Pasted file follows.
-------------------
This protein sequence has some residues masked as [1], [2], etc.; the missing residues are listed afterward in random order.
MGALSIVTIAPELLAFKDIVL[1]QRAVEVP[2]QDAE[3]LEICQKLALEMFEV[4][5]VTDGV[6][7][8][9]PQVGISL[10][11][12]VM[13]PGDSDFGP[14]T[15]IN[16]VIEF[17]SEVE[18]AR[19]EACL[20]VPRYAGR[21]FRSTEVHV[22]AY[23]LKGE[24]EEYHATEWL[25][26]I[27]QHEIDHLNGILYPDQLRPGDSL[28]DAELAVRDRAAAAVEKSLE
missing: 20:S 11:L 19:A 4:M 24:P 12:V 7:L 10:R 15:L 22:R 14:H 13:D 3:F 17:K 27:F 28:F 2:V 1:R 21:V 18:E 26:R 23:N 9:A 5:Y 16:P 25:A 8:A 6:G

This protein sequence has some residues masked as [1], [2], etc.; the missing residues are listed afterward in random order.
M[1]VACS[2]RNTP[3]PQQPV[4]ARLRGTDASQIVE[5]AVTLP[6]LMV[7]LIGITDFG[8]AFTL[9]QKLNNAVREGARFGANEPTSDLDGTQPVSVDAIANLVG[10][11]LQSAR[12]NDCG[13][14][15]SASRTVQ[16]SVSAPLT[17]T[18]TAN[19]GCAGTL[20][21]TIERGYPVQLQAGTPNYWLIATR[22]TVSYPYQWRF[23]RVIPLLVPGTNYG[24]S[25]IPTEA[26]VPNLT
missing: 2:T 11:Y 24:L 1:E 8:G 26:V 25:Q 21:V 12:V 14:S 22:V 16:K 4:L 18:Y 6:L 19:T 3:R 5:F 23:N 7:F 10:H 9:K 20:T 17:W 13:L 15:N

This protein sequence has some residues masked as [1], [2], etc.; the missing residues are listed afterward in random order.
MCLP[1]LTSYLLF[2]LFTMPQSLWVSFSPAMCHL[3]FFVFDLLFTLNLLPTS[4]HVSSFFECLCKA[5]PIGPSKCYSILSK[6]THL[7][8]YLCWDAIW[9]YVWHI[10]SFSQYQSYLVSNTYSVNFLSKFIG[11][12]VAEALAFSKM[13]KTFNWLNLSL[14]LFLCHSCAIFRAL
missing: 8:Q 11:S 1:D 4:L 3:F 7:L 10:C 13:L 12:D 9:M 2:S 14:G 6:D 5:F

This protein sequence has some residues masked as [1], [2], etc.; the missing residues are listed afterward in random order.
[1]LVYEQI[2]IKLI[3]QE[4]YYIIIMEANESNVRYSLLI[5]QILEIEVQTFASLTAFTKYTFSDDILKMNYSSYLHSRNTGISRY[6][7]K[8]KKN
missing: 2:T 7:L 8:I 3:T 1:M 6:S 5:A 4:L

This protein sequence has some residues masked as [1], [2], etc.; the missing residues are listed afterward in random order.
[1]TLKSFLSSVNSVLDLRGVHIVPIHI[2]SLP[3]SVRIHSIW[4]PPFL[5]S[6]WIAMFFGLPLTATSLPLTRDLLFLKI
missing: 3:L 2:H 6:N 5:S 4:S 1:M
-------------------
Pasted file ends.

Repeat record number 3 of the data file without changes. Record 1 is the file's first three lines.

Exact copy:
This protein sequence has some residues masked as [1], [2], etc.; the missing residues are listed afterward in random order.
MCLP[1]LTSYLLF[2]LFTMPQSLWVSFSPAMCHL[3]FFVFDLLFTLNLLPTS[4]HVSSFFECLCKA[5]PIGPSKCYSILSK[6]THL[7][8]YLCWDAIW[9]YVWHI[10]SFSQYQSYLVSNTYSVNFLSKFIG[11][12]VAEALAFSKM[13]KTFNWLNLSL[14]LFLCHSCAIFRAL
missing: 8:Q 11:S 1:D 4:L 3:F 7:L 10:C 13:L 12:D 9:M 2:S 14:G 6:D 5:F